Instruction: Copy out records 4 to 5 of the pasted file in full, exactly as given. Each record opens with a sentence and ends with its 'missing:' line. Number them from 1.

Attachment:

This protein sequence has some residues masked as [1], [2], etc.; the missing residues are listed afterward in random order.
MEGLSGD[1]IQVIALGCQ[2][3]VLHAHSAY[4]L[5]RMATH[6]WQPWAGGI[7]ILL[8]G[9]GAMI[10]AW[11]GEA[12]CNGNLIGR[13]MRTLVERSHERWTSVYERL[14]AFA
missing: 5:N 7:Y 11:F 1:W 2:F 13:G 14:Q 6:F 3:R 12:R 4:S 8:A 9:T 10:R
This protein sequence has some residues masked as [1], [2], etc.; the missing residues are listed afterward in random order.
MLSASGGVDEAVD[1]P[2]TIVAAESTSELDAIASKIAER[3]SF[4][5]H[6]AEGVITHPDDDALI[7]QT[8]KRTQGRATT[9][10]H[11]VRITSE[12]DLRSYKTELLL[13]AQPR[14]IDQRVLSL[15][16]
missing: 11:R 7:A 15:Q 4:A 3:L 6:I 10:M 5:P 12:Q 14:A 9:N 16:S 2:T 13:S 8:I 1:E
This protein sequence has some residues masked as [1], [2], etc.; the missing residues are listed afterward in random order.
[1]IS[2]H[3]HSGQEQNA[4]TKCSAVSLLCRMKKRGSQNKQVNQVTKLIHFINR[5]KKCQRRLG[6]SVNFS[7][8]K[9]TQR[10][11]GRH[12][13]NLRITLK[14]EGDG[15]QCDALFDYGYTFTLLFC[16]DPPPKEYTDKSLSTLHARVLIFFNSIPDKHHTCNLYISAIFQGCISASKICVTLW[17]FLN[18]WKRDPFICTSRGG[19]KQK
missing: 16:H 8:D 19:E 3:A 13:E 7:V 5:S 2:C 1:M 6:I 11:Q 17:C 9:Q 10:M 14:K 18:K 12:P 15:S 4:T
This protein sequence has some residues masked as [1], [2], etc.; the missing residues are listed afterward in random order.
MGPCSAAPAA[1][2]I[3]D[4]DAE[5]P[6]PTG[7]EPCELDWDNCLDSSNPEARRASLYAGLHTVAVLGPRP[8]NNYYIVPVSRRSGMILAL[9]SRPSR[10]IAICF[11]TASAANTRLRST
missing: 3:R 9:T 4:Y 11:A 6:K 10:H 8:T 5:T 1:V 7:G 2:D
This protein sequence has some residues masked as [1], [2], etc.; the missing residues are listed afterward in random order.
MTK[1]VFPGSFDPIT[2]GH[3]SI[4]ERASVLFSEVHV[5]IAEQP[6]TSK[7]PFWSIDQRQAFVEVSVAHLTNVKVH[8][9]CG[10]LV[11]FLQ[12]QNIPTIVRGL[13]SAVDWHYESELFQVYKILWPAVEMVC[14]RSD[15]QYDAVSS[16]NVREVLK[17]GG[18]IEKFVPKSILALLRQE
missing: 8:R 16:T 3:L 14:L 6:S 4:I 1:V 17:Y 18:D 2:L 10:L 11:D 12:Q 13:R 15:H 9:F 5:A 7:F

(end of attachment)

This protein sequence has some residues masked as [1], [2], etc.; the missing residues are listed afterward in random order.
MGPCSAAPAA[1][2]I[3]D[4]DAE[5]P[6]PTG[7]EPCELDWDNCLDSSNPEARRASLYAGLHTVAVLGPRP[8]NNYYIVPVSRRSGMILAL[9]SRPSR[10]IAICF[11]TASAANTRLRST
missing: 3:R 9:T 4:Y 11:A 6:K 10:H 8:T 5:T 1:V 7:G 2:D
This protein sequence has some residues masked as [1], [2], etc.; the missing residues are listed afterward in random order.
MTK[1]VFPGSFDPIT[2]GH[3]SI[4]ERASVLFSEVHV[5]IAEQP[6]TSK[7]PFWSIDQRQAFVEVSVAHLTNVKVH[8][9]CG[10]LV[11]FLQ[12]QNIPTIVRGL[13]SAVDWHYESELFQVYKILWPAVEMVC[14]RSD[15]QYDAVSS[16]NVREVLK[17]GG[18]IEKFVPKSILALLRQE
missing: 8:R 16:T 3:L 14:L 6:S 4:I 1:V 17:Y 18:D 2:L 10:L 11:D 12:Q 13:R 15:H 9:F 5:A 7:F